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A detection dog getting ready to search a car for explosives.
Detection dog at the Canadian/American border

A detection dog is a dog that is trained to and works at using its senses (almost always the sense of smell) to detect substances such as explosives, illegal drugs, or blood. They are often known as sniffer dogs. Hunting dogs that search for game and search dogs that search for missing humans are generally not considered detection dogs. There is some overlap, as in the case of human remains detection dogs (sometimes called cadaver dogs), trained to detect human remains. They are also used for drug raids to find where they are.

In the state of California, dogs are trained to detect the Quagga Mussel on boats at public boat ramps, as it is a invasive species. Sniffer dogs have also been enlisted to find bumblebee nests. The Bumblebee Conservation Trust has trained a springer spaniel to detect the colonies, assisting them with the conservation of threatened species. Some prisons have dog trained to detect iliicit cell phones in prison cells[1].

Functions

Detection dogs have been trained to search for many substances, including:

One notable quality of detection dogs is that they are able to discern individual scents even when the scents are combined or masked by other odors. In one case at an Australian prison, a detection dog foiled an attempt to smuggle drugs that had been hidden in a woman's bra and smeared with coffee, pepper and Vicks Vapo-rub.[4] A sniffer dog's sense of smell is 2000 times more sensitive than that of humans. They can even detect things (blood, etc.) that have been left for as long as 10 years. They can detect blood even if it has been scrubbed off surfaces. In one case, a sniffer dog sniffed a drop of blood on the wall that had been attempted to be scrubbed off. It was so small that it couldn't be seen without a microscope.[4] There is a threat that the dogs can be exposed to diseases like canine influenza, henipavirus, and rabies and parasites like fleas or ticks by criminals.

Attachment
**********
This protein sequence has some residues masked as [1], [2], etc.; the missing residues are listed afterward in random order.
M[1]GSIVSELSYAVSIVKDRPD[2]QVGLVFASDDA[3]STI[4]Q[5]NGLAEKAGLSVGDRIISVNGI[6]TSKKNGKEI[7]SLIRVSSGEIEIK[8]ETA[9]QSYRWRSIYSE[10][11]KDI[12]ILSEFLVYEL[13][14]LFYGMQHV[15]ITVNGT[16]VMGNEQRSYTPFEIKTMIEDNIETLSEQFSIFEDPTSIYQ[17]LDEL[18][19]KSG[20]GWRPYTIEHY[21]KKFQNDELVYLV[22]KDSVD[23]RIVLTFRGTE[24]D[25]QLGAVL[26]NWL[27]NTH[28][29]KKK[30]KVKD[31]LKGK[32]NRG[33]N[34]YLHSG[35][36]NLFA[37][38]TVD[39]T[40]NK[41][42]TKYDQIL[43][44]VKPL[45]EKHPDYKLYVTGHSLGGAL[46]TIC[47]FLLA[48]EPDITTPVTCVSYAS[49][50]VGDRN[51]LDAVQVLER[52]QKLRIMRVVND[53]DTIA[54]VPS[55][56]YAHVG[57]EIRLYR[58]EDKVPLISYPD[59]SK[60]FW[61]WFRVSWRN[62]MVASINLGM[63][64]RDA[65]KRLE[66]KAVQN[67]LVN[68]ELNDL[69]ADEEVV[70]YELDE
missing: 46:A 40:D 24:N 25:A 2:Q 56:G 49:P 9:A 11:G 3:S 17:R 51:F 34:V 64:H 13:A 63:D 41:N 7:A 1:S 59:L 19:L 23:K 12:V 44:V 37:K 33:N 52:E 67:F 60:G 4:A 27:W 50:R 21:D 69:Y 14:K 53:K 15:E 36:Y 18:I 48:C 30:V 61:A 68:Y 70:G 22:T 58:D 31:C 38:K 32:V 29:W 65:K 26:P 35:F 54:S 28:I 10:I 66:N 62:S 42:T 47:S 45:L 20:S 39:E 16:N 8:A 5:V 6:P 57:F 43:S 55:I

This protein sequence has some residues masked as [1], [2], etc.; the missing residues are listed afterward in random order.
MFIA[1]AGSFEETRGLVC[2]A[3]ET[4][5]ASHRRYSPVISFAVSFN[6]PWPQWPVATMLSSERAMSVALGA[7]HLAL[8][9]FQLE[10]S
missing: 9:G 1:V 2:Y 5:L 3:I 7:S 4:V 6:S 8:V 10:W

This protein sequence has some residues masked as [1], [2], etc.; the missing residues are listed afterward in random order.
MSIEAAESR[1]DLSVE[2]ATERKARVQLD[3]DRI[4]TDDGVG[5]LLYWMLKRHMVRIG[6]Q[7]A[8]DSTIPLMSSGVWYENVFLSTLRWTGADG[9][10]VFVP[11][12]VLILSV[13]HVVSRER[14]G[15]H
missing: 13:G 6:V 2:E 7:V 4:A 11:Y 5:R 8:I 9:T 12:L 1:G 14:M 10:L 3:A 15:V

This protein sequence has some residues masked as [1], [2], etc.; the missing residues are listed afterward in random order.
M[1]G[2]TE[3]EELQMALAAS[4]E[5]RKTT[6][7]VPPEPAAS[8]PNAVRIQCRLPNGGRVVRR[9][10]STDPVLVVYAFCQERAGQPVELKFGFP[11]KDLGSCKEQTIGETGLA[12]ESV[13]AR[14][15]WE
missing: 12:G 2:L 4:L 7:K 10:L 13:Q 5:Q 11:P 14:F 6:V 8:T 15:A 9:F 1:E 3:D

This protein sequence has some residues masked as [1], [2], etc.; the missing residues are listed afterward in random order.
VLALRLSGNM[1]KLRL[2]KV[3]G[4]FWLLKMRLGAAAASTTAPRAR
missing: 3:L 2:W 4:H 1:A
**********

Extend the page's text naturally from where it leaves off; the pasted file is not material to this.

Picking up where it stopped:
Some of these functions can be carried out by trained pigs, which also have an excellent sense of smell, and have been used to hunt truffles, underground fungi, for centuries.

Their use has been criticized as allowing the police to conduct searches without cause, in a manner that is unregulated[5][6], and for being used to target adults carrying drugs for personal use rather than commercial purposes[7].

Problems exist with detection dogs in that they can be trained to indicate the presence of drugs when none exist and the dog, of course, cannot be called to testify[8]. Officers sometimes attempt to intimidate drivers into consenting to a search by saying that a detection dog is on the way, whether one is really on the way or not[9]

See also

Footnotes

airport security dogs sniffer dogs for airport security

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